An Ode to These Extremely Chill Ads on Instagram
The mesmerizing videos of rainfall make me feel content enough to stop scrolling.
I have a problem. Well, I have several problems, but one that I will publicly admit is that I spend way too much time on Instagram. I have stood outside bars and scrolled until reaching the last post I saw during my previous spin through the app, a very deranged sort of FOMO. There are nights when I plop on the couch after dinner scrolling and liking away instead of doing the dishes until, would you look at that, it’s time to go to bed!
It doesn’t help that I have a second account for my cat, which is where I follow other Instagram cats. Cat instagram—a space dominated by rescuers “Kitten Lady” Hannah Shaw and Beth Stern and user-generated accounts like Bodega Cats of Instagram—is a welcome, adorable reprieve from people posting self-righteous workout selfies and smug travel #TBTs. (Where is my mute button, Instagram?)
At least, that’s what I told myself when I followed all of my favorite cats from my cat’s account: This is where I can go for pure joy rather than comparing my life to other people’s. But I usually only cruise through cat Instagram after I get annoyed by human Instagram. I wonder if time spent melting into my couch cushions watching videos of purring kittens offsets the head-slapping exasperation I feel when I see someone post about her #weddingdiet the day after sharing an engagement ring photo.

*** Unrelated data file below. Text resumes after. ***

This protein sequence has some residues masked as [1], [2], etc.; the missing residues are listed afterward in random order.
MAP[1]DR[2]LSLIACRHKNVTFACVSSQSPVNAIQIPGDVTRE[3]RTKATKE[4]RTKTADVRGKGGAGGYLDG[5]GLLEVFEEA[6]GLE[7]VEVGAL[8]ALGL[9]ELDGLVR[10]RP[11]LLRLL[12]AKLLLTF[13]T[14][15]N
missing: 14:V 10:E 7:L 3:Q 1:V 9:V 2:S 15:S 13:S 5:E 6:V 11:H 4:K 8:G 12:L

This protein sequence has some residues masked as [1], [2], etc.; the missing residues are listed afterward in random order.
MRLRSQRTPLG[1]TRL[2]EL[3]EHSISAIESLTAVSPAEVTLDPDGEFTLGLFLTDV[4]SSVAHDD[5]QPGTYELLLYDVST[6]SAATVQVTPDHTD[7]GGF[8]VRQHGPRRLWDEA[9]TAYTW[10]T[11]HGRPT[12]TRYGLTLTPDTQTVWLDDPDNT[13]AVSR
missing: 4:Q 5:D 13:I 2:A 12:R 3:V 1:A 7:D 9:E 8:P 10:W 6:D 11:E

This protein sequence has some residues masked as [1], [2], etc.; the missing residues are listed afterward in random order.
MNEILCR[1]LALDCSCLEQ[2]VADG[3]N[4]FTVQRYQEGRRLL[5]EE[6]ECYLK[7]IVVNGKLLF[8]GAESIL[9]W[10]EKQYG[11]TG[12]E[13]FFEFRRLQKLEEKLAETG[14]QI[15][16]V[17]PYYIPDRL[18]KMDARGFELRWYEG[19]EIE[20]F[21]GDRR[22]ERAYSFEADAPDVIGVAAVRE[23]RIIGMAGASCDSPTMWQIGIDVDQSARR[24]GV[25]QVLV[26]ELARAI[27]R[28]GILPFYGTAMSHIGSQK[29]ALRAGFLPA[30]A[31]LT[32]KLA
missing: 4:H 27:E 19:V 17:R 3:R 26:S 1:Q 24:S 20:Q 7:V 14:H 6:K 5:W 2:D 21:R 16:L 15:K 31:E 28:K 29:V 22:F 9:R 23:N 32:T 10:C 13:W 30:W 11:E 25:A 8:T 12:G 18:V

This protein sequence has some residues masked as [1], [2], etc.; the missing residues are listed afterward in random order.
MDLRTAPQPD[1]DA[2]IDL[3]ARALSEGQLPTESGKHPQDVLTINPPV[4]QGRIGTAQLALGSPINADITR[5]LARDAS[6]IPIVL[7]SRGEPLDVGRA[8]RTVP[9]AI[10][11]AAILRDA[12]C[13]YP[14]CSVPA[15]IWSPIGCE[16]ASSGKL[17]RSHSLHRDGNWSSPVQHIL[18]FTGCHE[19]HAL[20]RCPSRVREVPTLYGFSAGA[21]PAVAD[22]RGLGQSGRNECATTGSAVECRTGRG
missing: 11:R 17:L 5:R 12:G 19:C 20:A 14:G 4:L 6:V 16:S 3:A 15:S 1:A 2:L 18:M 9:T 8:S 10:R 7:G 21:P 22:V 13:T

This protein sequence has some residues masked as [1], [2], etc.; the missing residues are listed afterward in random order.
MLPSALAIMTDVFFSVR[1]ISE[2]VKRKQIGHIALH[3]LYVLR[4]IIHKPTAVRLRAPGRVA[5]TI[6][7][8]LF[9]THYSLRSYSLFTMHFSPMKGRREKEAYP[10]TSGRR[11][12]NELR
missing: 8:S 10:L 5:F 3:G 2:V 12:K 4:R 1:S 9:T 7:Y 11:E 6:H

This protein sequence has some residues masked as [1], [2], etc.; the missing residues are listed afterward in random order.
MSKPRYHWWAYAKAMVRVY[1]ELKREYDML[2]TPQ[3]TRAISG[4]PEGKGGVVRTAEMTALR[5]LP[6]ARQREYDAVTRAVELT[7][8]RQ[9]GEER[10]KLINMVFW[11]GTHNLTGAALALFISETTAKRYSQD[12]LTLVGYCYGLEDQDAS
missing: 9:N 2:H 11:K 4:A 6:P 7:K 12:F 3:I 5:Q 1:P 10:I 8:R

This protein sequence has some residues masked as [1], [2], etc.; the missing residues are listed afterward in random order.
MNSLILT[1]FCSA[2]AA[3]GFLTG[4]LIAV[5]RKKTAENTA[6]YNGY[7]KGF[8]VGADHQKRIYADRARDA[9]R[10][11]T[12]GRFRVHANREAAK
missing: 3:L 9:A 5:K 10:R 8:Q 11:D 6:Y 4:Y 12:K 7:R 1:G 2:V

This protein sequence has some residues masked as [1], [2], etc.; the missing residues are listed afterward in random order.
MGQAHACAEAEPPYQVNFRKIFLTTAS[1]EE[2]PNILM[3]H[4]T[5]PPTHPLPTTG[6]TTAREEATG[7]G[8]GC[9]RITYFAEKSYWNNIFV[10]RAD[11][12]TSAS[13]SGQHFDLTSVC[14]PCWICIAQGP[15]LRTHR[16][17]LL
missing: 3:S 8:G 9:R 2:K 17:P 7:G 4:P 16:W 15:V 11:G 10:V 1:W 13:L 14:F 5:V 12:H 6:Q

One night, after feeling particularly annoyed with my time-wasting habit (but also not annoyed enough to stop), I felt the need to share my self-loathing with the world. Perhaps others have a similar problem?
Wow, I thought that would get more likes.
My Instagram feed is mostly politics-free, which makes it undeniably better for my mental health than Twitter, where I follow a lot of political reporters for work. But sometimes politics creeps in to Instagram and makes me feel gross—for being a slug, yes, but also because I’m processing whatever our President just did to embarrass us.
And then out of nowhere, the ad appears as if to save me from myself. It seems to crop up whenever I’m in full Insta-sloth mode: sprawled out mindlessly swiping upward, with my phone in my left hand because the right one hurts. I see it and a smile spreads across my face like the Grinch (the cartoon one not the creepyass live-action version).
The caption proclaims “Do nothing for 15 seconds” and I’m mesmerized as I watch raindrops fall to the ground during a sun shower and follow an invisible brush as it slowly paints the word “Calm” across the screen in white script. Calm is a meditation app that I have not downloaded but whose ads are the equivalent of someone putting smelling salts under my nose.
Sometimes I see an ad that instructs me to breathe in as a circle expands then exhale when it shrinks. That one reminds me of taking lung function tests at the asthma doctor as a kid. It’s fine, but not what I would choose to see when I’ve fallen into an Instagram stupor.
No, I prefer the “do nothing” message. I’m already doing nothing by dicking around on Instagram, but I take it as a sign from the universe that I can stop looking for something to please or anger me. I’ve done enough.
Afterwards I usually close the app. But sometimes, I just switch over to the kittens and keep going.
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